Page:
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The Developmental Benefits of Chores for Kids & Teens

Whether your kids are preschoolers or teenagers, there are benefits to giving them chores to do around the house. 

In a May 2022 research article published in the Australian Occupational Therapy Journal, “Executive Functions and Household Chores: Does Engagement in Chores Predict Children’s Cognition?” The authors stated, “The benefits of completing household chores appear to transfer beyond managing day-to-day living. It is possible that chore engagement may improve executive functions, as engagement in chores requires individuals to plan, self-regulate, switch between tasks, and remember instructions”.

Executive functions begin to develop around six years of age and continue to develop during adolescence and into adulthood. They include attention, concentration, impulse control, working memory, emotional regulation, and planning and organization, to name a few.

The article goes on to name specific executive functions that research studies have found evidence of benefitting from chores. For example, they improve impulse control (attending to tasks before playing) and working memory (remembering all the steps to complete the task). In addition, more complex chores improve planning and organization (coming up with a plan that works and is easy to follow, deciding when to start to finish on time), attention, and concentration (staying on task until the chore is completed).

In addition to improving these executive functions, chores help build self-reliance, self-confidence, and pride. Several studies have also found that children and adolescents that have consistently completed a few simple chores during the week throughout their childhood have better academically when compared to peers that did not have that experience.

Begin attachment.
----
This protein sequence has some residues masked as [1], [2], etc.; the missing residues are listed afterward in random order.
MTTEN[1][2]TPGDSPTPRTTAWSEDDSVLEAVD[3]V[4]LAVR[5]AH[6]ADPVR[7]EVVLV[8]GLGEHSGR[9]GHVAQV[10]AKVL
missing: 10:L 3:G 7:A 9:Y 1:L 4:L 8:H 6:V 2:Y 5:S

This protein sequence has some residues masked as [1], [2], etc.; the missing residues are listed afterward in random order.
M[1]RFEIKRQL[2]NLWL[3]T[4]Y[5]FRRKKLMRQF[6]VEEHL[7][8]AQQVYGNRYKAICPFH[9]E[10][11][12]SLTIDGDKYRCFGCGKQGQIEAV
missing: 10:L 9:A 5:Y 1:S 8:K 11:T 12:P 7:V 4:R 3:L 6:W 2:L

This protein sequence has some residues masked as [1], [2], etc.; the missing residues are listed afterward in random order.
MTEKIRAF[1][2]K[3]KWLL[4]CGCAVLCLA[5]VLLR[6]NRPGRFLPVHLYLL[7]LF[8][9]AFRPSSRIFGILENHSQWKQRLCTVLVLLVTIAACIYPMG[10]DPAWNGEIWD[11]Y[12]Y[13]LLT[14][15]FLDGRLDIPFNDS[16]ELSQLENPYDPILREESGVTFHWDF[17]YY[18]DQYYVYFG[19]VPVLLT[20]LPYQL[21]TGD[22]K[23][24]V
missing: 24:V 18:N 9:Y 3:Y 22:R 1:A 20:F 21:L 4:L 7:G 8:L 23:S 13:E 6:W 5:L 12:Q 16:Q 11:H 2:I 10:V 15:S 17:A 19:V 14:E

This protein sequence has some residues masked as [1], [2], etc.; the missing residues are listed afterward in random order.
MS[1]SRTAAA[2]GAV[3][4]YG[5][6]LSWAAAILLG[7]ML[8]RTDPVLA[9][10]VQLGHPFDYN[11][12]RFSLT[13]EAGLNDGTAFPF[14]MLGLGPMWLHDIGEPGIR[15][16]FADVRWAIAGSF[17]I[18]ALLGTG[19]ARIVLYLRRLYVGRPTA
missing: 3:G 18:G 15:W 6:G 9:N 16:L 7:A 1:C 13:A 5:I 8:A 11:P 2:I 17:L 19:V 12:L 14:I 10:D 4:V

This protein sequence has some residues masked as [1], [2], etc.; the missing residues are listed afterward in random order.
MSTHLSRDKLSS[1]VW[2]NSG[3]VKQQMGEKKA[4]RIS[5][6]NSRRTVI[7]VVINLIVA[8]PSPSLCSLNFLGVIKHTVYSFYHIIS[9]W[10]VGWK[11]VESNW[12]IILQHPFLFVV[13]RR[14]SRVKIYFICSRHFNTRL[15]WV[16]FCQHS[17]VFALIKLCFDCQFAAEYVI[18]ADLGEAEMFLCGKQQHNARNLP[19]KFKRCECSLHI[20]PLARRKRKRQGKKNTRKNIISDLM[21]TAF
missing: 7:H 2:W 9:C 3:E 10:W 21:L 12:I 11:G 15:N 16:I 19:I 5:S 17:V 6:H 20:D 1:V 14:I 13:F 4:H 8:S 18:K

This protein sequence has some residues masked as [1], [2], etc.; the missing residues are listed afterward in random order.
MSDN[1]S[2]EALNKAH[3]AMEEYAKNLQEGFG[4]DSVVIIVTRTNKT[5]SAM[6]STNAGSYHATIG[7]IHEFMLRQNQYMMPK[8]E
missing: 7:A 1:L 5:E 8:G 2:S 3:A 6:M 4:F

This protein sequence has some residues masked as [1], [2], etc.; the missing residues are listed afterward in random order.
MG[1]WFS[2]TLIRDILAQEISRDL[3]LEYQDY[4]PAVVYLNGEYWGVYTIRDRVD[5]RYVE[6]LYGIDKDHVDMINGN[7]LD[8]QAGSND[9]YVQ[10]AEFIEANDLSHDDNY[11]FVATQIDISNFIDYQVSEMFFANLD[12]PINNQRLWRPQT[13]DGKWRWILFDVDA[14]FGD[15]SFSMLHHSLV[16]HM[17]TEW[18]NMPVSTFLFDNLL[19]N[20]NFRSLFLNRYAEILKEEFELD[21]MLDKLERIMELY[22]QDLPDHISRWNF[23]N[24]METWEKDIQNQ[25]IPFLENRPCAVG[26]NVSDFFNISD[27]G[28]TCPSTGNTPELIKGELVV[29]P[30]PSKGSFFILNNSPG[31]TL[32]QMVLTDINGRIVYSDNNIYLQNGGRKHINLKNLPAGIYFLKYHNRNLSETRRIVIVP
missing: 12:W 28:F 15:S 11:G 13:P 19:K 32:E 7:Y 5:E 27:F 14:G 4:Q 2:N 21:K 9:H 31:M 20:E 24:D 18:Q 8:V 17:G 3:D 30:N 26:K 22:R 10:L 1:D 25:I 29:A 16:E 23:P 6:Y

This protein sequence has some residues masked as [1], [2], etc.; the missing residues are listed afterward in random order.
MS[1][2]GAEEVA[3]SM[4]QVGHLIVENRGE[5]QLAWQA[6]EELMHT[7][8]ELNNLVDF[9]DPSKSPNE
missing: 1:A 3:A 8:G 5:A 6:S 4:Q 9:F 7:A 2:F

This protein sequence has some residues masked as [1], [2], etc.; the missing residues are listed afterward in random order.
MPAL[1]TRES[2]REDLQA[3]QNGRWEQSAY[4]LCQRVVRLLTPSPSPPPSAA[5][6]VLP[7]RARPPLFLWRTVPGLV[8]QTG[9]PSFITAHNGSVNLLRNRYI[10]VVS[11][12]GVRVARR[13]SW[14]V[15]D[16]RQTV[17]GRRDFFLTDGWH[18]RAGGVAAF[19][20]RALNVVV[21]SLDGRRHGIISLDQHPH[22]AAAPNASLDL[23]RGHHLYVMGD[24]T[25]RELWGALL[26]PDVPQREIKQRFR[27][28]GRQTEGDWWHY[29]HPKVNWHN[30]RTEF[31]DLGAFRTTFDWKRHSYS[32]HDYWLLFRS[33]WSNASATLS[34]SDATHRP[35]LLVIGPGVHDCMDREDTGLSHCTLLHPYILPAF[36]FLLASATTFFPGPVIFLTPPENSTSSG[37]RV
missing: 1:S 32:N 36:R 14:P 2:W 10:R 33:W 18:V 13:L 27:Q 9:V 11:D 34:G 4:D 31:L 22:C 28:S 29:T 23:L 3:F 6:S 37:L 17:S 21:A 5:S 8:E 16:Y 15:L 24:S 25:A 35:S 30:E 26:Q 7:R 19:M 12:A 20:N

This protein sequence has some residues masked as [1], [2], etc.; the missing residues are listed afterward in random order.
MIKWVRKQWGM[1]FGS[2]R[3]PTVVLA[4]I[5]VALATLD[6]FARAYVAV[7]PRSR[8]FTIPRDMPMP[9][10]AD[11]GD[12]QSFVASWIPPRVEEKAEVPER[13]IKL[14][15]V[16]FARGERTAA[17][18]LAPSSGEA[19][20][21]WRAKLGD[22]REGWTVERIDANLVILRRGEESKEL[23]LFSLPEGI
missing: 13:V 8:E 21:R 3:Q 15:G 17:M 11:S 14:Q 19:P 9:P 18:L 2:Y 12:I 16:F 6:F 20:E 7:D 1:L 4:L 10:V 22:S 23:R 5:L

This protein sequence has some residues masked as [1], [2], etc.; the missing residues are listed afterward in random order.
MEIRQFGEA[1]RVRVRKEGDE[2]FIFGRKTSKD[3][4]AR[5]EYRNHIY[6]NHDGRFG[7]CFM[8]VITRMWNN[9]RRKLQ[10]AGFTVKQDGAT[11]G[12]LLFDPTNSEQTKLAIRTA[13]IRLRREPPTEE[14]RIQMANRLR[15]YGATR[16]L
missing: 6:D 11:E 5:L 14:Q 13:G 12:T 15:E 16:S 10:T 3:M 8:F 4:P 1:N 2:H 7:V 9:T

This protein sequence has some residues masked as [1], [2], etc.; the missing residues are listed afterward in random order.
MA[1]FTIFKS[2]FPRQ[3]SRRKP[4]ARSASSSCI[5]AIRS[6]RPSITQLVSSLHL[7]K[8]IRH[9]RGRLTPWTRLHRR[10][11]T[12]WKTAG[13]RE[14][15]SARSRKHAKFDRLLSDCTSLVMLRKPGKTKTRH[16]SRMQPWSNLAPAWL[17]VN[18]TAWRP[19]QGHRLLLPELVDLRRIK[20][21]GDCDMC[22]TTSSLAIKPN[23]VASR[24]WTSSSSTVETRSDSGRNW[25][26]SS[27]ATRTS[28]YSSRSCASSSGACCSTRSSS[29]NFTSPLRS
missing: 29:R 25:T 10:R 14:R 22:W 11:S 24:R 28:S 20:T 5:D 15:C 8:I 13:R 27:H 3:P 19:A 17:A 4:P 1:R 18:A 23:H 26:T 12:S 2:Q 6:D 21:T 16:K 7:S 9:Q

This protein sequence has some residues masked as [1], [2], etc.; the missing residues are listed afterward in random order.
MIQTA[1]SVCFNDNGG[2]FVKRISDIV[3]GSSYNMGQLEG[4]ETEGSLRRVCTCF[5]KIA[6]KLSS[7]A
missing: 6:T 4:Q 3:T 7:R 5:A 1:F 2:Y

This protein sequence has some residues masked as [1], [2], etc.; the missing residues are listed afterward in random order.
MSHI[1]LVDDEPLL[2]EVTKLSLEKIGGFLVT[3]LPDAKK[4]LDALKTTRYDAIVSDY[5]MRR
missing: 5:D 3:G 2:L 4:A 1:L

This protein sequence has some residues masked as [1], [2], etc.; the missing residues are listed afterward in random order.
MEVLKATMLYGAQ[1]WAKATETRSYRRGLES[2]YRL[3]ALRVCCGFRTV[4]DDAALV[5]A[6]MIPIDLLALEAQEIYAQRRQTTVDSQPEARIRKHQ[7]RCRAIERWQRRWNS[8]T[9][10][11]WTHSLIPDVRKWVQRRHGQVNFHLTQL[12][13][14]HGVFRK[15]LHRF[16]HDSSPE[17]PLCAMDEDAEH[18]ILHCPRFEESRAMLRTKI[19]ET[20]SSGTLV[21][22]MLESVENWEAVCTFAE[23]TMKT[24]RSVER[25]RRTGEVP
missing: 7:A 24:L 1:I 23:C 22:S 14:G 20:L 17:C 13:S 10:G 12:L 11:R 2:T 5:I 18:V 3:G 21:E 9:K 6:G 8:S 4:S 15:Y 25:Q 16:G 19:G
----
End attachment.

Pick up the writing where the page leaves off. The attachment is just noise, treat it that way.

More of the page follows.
Of course, tasks should be appropriate for your child’s age and development. For many duties, you’ll need to teach your child or teen how to accomplish the task and how to achieve the level of competence you expect.

Toddlers should be able to put their toys away, place clothes in the hamper, and fill up the cat or dog’s food bowl. Preschoolers can help clear the table, water flowers, and dust with a cloth. Elementary school kids should be able to sweep floors, load the dishwasher, and clean their bedrooms. By the time kids reach middle school, they should be able to wash the family car, prepare meals, and take out the trash. Finally, high schoolers can clean out the fridge, mow the lawn, and iron clothes.

In the first lesson in The Holistic Positive Parenting Course, executive functions are covered in detail. Parents learn about the developmental process of these functions and are provided with practical and easy-to-use tools and fun activities to support the development of these functions from infancy through adolescence. In the second lesson, parents learn how to create a smooth-running home, agree on house rules for conduct and responsibility, and provide encouragement and motivation. The Parent Resource Guide for the lesson includes a list of appropriate chores based on a child’s stage of development and offers simple tools to help them “stay with the program.”